The Bookshelf

Article excerpt

Film critic Peter Stowall's John Ford offers original insights into Ford's vision of the American dream. He charts the different styles that identify Ford's films, and outlines the narrative structure of Stagecoach and The Searchers as prototypes of the director's pictorial and thematic fusion between the real history of America's growth and its mythical counterpart (G.K. Hall, Boston, $16.95).

The liberal political views of Jean Renoir and their reflection in his films are explored with thoughtful objectivity in Christopher Faulkner's The Social Cinema of Jean Renoir. The book also describes descerningly Renoir's evolution from his socially explicit films (La Règle du Jeu, La Grande Illusion] to esthetically oriented movies like The River and French Cancan (Princeton U. Press, Princeton, NJ, $35).

Two slim but significant volumes of writings by Sergei Eisenstein add to our understanding of the Soviet director's contribution to cinema. Edited by leading Eisenstein expert Jay Leyda, The Short Fiction Scenario and Eisenstein 2 deal respectively with the film adaptation of literary material, and with theoretical and personal considerations of filmic problems (Ungar. NYC, $7.95 ea.).

A unique reference work, Film Review Annual 1984, reprints in their entirety reviews published in 23 widely different periodicals. This third annual volume, expertly edited by Jerome S. Ozer, assembles up to 2,000 reviews of some 300 films released in 1984, and includes full cast-&-credits, production data, extensive cross-indexing and major awards, making it an invaluable research tool (Ozer Publ. 340 Tenafly Rd., Englewood, NJ, $75).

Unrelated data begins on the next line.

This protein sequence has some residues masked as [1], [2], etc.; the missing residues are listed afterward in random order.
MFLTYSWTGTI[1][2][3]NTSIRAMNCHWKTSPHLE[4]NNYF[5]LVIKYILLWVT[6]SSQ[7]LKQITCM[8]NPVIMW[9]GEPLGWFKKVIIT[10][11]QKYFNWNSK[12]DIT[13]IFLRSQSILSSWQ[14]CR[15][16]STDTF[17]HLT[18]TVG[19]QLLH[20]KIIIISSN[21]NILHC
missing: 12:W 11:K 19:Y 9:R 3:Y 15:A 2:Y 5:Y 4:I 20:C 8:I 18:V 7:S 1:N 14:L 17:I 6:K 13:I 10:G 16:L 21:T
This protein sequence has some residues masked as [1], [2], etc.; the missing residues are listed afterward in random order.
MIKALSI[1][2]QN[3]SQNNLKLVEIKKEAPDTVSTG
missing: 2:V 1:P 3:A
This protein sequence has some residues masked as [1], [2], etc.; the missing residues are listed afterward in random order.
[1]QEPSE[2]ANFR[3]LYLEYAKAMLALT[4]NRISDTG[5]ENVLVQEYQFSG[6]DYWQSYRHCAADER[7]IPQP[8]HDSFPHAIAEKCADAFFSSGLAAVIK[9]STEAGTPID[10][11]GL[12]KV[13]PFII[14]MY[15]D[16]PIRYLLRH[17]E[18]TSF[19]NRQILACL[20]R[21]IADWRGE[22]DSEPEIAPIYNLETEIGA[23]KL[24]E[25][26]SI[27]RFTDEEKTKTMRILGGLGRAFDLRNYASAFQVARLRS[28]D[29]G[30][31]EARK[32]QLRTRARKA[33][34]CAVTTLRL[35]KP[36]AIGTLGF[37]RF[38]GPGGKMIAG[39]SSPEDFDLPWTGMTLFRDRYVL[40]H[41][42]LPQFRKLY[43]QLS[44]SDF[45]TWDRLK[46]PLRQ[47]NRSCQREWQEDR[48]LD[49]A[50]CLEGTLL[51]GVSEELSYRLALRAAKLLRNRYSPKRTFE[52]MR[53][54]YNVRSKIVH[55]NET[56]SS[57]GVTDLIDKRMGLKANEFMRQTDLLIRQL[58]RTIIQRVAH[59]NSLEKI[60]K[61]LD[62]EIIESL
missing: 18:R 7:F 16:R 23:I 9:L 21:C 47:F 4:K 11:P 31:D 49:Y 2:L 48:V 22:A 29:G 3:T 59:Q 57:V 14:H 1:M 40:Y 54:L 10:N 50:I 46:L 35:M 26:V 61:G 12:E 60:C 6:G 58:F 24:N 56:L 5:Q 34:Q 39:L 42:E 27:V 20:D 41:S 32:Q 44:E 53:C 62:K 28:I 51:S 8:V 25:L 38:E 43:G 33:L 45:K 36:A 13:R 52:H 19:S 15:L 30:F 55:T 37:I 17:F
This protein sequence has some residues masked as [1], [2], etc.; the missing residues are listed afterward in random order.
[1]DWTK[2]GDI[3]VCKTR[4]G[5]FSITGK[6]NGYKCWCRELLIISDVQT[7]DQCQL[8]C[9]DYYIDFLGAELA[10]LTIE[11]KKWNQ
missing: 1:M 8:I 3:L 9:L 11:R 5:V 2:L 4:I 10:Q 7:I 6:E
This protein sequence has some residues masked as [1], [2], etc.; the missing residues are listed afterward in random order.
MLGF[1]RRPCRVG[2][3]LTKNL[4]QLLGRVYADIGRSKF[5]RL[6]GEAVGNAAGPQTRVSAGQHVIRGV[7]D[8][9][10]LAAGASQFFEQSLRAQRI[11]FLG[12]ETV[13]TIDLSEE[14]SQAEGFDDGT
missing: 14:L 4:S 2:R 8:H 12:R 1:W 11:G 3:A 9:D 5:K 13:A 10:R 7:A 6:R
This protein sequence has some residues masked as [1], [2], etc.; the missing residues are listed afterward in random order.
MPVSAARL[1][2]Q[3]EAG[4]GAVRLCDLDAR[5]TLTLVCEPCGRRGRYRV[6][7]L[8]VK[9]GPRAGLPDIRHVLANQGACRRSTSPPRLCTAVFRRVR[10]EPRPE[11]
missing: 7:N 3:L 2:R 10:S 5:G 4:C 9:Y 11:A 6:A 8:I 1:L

In Talking Animals and Other People, Shamus Culhane, a creative artist and a leading figure in the animation field has written a lively, engrossing autobiography that is also a fascinating account of the US animation industry. He describes his collaboration with Disney, Fleischer and Lantz, his contribution to Mickey Mouse, Donald Duck, Popeye and Betty Boop, and his extensive work in TV commercials (St Martin's, NYC, $24.95).

From Mack Sennett and Hal Roach to MeI Brooks and Woody Alien, Movie Comedians by James L. Neibaur is a thoroughgoing guide with extensive filmographies, to the work of outstanding screen funnymen. The styles and techniques of Chaplin, Keaton, the Marx Brothers, Fields and many others are perceptively assessed and analyzed (McFarland, Jefferson, NC, $25.95).

In Screwball Comedy, Wes D. Gehring takes an informed look at an unconventional film genre where, in a reversal of traditional roles, a determined female pursues a generally incompetent male at the expense of established social patterns (Greenwood, Westpon, CT, $29. …